Mostly, I want to have this book written so I can sit and read it. Yes, I think it's going to be that good.

Friday, April 9, 2010

Chapter Four, continuing

I am now about 1,000 words into Chapter Four. I haven't found a title for it yet, but the royal banquet is nearing the end and the king has just taken his feet in order to make a rousing, patriotic speech. My assumption is that he'll say something pithy and metaphorical that I can use as a chapter title. If not, I'm sure Horatio will say something good later in the chapter, after the banquet is over. Guildenstern has passed out drunk, in case you were wondering, and Horatio has had a moment of nostalgia for banquets past. Polonius gets a "Paradise Lost" reference, which pleases me. I have also rewritten the sentences describing what food is served, giving a bit more detail and adding such phrases as "smothered in mushrooms." Alas, there are no desserts.

Thursday, April 8, 2010

Chapter Four, in progress

I'm about 600 words into Chapter Four and it seems to be going well enough. I have introduced two characters (Sir Yorick and Frederik Rosenkrantz) and possibly a third (a priest who's not been given a name yet; we'll see if I actually need him as anything but a prop). Yorick and Rosenkrantz (or possibly "Rosencrantz" if I change my mind about Danish spellings) will both feature prominently in later chapters. At some point someone will say, "Alas, poor Yorick." That someone might even be Hamlet; we'll see how I feel about it when the time comes. I have begun to view Shakespeare's play as a big toybox filled with colorful objects from which I am inventing a new game as I go along. I don't mind that.

Anyway, the gang's all having a feast in the great hall at Kronberg castle. Some drinking has taken place. More to come. Also: eels! A Swiss general will address the party before everyone goes off to bed, and then Horatio will talk to Rosenkrantz/Rosencrantz about telescopes! You may think that's not exciting, but you'd be wrong. I am of course leaving out all of the important details in this summary, like talk of poison and revenge. But oh. Oh, yes.

Tuesday, April 6, 2010

Chapter Three Finished

wordcountometer = 10,163!

10K words! Yay, me. I'm shooting for about 90K on this version, so that makes me about 1/9th finished. Huh. Anyway, I found a nice place to write during lunch just now and scrawled out a few hundred words and decided that I'd reached a nice place for a chapter break so I called it good. That means there will be one more chapter in this act than I had originally intended, but that's no big deal. In fact, it's no deal of any size at all.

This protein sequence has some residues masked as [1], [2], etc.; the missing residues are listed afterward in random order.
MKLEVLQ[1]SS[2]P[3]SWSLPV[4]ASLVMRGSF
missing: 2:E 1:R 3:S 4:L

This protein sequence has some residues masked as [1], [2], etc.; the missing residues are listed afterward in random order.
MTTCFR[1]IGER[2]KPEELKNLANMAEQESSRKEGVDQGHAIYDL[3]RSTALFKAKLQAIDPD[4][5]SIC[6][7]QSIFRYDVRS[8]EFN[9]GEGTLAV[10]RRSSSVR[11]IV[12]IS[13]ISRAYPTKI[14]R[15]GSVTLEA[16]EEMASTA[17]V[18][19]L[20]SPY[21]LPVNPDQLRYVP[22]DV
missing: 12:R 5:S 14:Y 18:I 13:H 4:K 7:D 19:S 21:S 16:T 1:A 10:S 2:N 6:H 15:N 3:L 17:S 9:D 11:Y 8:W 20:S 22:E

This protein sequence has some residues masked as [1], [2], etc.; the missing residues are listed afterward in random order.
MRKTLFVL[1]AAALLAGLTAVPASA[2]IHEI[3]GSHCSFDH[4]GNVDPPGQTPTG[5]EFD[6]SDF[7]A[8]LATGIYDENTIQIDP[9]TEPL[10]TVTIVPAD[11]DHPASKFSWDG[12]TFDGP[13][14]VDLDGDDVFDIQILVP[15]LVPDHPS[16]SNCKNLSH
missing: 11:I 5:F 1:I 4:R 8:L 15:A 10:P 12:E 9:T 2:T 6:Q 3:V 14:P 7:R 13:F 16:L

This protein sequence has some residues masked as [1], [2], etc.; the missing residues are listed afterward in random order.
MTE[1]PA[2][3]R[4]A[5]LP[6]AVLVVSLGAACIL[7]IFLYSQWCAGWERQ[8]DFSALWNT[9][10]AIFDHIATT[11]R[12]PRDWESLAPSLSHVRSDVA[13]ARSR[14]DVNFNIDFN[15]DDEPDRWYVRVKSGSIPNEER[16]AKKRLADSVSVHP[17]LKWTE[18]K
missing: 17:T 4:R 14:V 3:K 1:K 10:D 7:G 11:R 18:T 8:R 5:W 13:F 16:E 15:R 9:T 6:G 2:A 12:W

It seemed to me that what was missing from Chapter Three was a sense of mystery. Even though I have been careful to plant questions in the reader's mind with every scene, I wanted there to be something more, something hinting at sinister doings and possibly foreshadowing some scenes to come (I confess that I didn't realize I was foreshadowing until just this minute, so well done me), so I decided to send Horatio up a stairwell and stumble upon some mysterious doings at the top of the tower. I am prepared to claim that it's a very Nabokovian moment.

Anyway, onward to Chapter Four, for which I have plenty of notes. Chapter Four will consist of a long, drunken feast and a conversation afterwards between conspirators. It will be, I think, the first of several (many?) drunken scenes. Denmark, you know. Hey, maybe Sir Yorick will be at the feast. It could happen.

Monday, April 5, 2010

This Weekend's Fun With Hardware and Tools

This weekend Mighty Reader and I built a new grape arbor in our back yard out of copper pipe, braided steel wire and steel fittings. Mighty Reader and I like that the new arbor gives the yard an airy, open feel (the old arbor was made of 4" x 4"s and 2" x 4"s and was more like a split-rail fence than an arbor, ta awfully). Mostly, though, I like all the metal hardware in the yard. It appeals to my inner architect and builder.


braided cable! copper pipe!


eyebolts! cable clamps!


cocktails! These are "Blue Arnauds," which contain 1 1/2 shots of gin, 1/2 shot of blue curacoa, and 1/2 shot of vermouth. Garnished with raspberry. Very pretty and tasty!


mixing concrete!


The arbor is essentially invisible, but that's fine. The grapevine is kind of scary without leaves, though. A bit haunted house if you ask me. Still, it will be cool once the grape has leafed out.

Not Flying Through This Draft Just Now

I have been not writing for the last week, because I've been not having time to write, mostly. Today at lunch I worked on the chapter in which I'm in the middle, and it was one of those "What's this scene about? What's this chapter about? What's this book about?" sort of writing sessions that I abhor. I need to stop and read from the first page up to where I've left off, have a good look at my notes, and then start up again with the prose. It's exceedingly frustrating lately, because I'm running ragged and feeling disconnected with life itself; how am I supposed to concentrate on an entire fictional world at the same time? But! I did manage about 350 words and have a pretty clear idea of the rest of this chapter and I have come up with some good ideas to push through the narrative discourse of the entire story, so that's all fine.

More vexing, possibly, than the time question is the problem of finding a spot where I can physically write. I work on this book during lunch, and it's becoming harder in this neighborhood to find a restaurant that's not wall-to-wall crowded. Is that so much to ask? I'm not even asking for quiet; I just need a chair and a table large enough to both eat and work. Someday, maybe, it will warm up outside and I can sit on the lawn and write while I eat lunch. Someday. Maybe.